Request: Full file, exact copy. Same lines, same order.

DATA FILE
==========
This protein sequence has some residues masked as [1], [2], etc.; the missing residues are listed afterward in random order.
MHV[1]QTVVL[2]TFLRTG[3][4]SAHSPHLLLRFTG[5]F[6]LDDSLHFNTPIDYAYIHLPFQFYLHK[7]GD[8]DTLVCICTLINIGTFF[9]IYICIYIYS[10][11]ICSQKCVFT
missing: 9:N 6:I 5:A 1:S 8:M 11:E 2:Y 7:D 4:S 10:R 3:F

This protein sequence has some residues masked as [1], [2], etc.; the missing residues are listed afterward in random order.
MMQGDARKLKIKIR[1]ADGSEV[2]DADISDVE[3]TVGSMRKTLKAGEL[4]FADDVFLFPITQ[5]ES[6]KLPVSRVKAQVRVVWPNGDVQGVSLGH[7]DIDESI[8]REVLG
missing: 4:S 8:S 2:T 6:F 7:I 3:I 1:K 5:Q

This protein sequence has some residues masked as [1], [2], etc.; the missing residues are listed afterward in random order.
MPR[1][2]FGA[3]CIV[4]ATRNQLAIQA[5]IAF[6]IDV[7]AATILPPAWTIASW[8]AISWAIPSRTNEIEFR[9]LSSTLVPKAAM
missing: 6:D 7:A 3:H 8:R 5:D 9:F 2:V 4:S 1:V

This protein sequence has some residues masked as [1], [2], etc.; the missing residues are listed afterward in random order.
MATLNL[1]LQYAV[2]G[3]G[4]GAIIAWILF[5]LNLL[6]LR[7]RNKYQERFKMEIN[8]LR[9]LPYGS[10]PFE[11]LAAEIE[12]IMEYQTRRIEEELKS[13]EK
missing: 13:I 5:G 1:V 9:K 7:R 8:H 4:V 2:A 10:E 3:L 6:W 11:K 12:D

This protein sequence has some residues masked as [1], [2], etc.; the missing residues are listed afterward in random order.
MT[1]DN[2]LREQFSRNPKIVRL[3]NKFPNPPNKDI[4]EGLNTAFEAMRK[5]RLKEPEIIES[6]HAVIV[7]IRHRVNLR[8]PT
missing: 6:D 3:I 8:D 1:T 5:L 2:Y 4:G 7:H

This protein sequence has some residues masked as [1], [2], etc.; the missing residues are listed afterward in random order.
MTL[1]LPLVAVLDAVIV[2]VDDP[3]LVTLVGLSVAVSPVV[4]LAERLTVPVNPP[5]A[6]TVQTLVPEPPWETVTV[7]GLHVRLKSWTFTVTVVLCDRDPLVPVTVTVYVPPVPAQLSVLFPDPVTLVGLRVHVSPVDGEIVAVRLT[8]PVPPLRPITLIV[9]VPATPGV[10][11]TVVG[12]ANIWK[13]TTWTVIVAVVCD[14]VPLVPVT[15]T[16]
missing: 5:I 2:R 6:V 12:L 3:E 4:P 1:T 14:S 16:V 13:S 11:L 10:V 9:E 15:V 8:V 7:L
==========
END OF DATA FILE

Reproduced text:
This protein sequence has some residues masked as [1], [2], etc.; the missing residues are listed afterward in random order.
MHV[1]QTVVL[2]TFLRTG[3][4]SAHSPHLLLRFTG[5]F[6]LDDSLHFNTPIDYAYIHLPFQFYLHK[7]GD[8]DTLVCICTLINIGTFF[9]IYICIYIYS[10][11]ICSQKCVFT
missing: 9:N 6:I 5:A 1:S 8:M 11:E 2:Y 7:D 4:S 10:R 3:F

This protein sequence has some residues masked as [1], [2], etc.; the missing residues are listed afterward in random order.
MMQGDARKLKIKIR[1]ADGSEV[2]DADISDVE[3]TVGSMRKTLKAGEL[4]FADDVFLFPITQ[5]ES[6]KLPVSRVKAQVRVVWPNGDVQGVSLGH[7]DIDESI[8]REVLG
missing: 4:S 8:S 2:T 6:F 7:I 3:I 1:K 5:Q

This protein sequence has some residues masked as [1], [2], etc.; the missing residues are listed afterward in random order.
MPR[1][2]FGA[3]CIV[4]ATRNQLAIQA[5]IAF[6]IDV[7]AATILPPAWTIASW[8]AISWAIPSRTNEIEFR[9]LSSTLVPKAAM
missing: 6:D 7:A 3:H 8:R 5:D 9:F 2:V 4:S 1:V

This protein sequence has some residues masked as [1], [2], etc.; the missing residues are listed afterward in random order.
MATLNL[1]LQYAV[2]G[3]G[4]GAIIAWILF[5]LNLL[6]LR[7]RNKYQERFKMEIN[8]LR[9]LPYGS[10]PFE[11]LAAEIE[12]IMEYQTRRIEEELKS[13]EK
missing: 13:I 5:G 1:V 9:K 7:R 8:H 4:V 2:A 10:E 3:L 6:W 11:K 12:D

This protein sequence has some residues masked as [1], [2], etc.; the missing residues are listed afterward in random order.
MT[1]DN[2]LREQFSRNPKIVRL[3]NKFPNPPNKDI[4]EGLNTAFEAMRK[5]RLKEPEIIES[6]HAVIV[7]IRHRVNLR[8]PT
missing: 6:D 3:I 8:D 1:T 5:L 2:Y 4:G 7:H

This protein sequence has some residues masked as [1], [2], etc.; the missing residues are listed afterward in random order.
MTL[1]LPLVAVLDAVIV[2]VDDP[3]LVTLVGLSVAVSPVV[4]LAERLTVPVNPP[5]A[6]TVQTLVPEPPWETVTV[7]GLHVRLKSWTFTVTVVLCDRDPLVPVTVTVYVPPVPAQLSVLFPDPVTLVGLRVHVSPVDGEIVAVRLT[8]PVPPLRPITLIV[9]VPATPGV[10][11]TVVG[12]ANIWK[13]TTWTVIVAVVCD[14]VPLVPVT[15]T[16]
missing: 5:I 2:R 6:V 12:L 3:E 4:P 1:T 14:S 16:V 13:S 11:L 10:V 9:E 15:V 8:V 7:L